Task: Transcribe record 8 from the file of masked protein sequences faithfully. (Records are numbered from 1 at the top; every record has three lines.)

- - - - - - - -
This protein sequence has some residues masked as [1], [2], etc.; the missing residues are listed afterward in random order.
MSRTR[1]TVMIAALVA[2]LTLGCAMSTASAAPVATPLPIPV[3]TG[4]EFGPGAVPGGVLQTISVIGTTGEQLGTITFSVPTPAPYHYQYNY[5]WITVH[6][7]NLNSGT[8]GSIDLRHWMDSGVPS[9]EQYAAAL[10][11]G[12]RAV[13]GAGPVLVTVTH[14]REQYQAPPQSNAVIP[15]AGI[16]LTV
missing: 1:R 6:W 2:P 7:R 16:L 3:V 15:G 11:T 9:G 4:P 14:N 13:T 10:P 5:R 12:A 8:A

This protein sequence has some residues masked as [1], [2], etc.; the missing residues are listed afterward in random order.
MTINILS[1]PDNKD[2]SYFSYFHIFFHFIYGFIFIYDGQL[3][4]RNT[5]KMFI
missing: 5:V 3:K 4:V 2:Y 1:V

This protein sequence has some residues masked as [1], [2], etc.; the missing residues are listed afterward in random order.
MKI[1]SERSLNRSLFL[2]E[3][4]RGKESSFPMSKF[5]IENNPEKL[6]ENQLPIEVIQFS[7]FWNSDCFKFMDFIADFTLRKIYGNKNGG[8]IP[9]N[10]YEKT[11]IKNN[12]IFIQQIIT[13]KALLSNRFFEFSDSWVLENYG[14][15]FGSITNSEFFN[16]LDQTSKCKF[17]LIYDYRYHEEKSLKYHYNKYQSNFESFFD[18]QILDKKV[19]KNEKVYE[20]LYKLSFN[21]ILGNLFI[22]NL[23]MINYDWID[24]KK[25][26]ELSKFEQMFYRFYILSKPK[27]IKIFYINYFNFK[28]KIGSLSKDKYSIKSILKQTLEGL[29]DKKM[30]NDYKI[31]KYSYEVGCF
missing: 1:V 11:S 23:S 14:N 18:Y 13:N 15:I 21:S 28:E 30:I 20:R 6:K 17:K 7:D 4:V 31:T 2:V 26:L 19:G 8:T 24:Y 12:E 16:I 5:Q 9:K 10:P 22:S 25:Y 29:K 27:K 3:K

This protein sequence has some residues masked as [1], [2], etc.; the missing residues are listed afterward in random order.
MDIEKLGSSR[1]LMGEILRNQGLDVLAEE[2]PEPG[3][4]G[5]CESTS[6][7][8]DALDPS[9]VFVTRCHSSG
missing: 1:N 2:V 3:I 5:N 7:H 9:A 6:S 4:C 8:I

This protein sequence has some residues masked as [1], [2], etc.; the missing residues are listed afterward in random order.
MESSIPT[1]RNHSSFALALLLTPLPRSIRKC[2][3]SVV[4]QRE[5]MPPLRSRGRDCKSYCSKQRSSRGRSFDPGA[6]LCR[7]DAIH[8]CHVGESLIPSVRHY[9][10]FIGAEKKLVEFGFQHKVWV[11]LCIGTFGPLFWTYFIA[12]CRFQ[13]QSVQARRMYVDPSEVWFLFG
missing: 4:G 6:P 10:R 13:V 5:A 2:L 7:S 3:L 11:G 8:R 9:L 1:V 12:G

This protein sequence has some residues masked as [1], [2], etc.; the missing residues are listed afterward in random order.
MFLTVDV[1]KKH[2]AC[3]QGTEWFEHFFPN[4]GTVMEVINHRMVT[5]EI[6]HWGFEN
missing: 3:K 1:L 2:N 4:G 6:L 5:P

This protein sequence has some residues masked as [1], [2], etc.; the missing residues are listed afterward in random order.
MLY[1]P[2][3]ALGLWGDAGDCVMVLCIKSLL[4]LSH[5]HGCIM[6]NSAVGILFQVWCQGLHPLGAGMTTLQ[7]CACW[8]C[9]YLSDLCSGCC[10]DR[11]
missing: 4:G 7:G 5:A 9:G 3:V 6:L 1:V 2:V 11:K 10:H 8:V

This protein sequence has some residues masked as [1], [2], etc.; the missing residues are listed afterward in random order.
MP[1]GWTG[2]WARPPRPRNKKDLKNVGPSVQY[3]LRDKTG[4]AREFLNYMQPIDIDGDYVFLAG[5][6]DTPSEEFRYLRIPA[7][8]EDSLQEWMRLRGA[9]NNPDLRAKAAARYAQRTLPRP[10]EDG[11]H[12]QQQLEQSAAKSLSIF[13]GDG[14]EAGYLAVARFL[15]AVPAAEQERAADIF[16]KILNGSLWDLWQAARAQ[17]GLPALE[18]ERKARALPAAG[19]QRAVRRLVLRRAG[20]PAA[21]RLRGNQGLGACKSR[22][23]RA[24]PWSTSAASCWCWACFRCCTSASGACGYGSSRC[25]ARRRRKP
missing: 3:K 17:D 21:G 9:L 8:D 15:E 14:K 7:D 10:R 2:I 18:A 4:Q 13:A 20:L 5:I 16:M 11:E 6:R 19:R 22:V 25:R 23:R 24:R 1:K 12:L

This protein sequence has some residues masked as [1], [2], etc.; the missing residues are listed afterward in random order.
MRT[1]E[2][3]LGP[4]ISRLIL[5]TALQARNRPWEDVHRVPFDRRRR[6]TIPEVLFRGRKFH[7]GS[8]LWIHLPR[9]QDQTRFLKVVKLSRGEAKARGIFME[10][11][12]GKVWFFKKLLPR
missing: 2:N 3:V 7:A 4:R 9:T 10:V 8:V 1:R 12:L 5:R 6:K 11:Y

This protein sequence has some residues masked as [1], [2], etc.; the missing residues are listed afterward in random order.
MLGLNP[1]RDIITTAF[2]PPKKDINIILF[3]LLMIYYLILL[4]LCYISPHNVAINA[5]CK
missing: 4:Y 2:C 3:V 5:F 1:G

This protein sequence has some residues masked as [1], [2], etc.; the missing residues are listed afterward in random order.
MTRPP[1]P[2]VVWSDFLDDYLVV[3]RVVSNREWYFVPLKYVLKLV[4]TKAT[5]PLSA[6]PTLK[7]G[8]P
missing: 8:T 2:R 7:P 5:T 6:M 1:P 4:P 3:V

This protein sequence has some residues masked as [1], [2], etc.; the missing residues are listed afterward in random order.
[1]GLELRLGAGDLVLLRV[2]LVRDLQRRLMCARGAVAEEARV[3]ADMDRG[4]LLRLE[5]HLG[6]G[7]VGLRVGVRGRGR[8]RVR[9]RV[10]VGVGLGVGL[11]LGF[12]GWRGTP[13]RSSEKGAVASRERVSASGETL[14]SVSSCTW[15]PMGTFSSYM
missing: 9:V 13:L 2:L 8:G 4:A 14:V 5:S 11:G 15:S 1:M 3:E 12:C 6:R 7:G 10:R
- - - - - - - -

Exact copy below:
This protein sequence has some residues masked as [1], [2], etc.; the missing residues are listed afterward in random order.
MP[1]GWTG[2]WARPPRPRNKKDLKNVGPSVQY[3]LRDKTG[4]AREFLNYMQPIDIDGDYVFLAG[5][6]DTPSEEFRYLRIPA[7][8]EDSLQEWMRLRGA[9]NNPDLRAKAAARYAQRTLPRP[10]EDG[11]H[12]QQQLEQSAAKSLSIF[13]GDG[14]EAGYLAVARFL[15]AVPAAEQERAADIF[16]KILNGSLWDLWQAARAQ[17]GLPALE[18]ERKARALPAAG[19]QRAVRRLVLRRAG[20]PAA[21]RLRGNQGLGACKSR[22][23]RA[24]PWSTSAASCWCWACFRCCTSASGACGYGSSRC[25]ARRRRKP
missing: 3:K 17:D 21:G 9:L 8:D 15:E 14:K 7:D 10:R 2:I 18:A 4:Q 13:A 20:L 5:I 16:M 11:E 6:R 19:R 22:V 25:R 23:R 24:R 1:K 12:L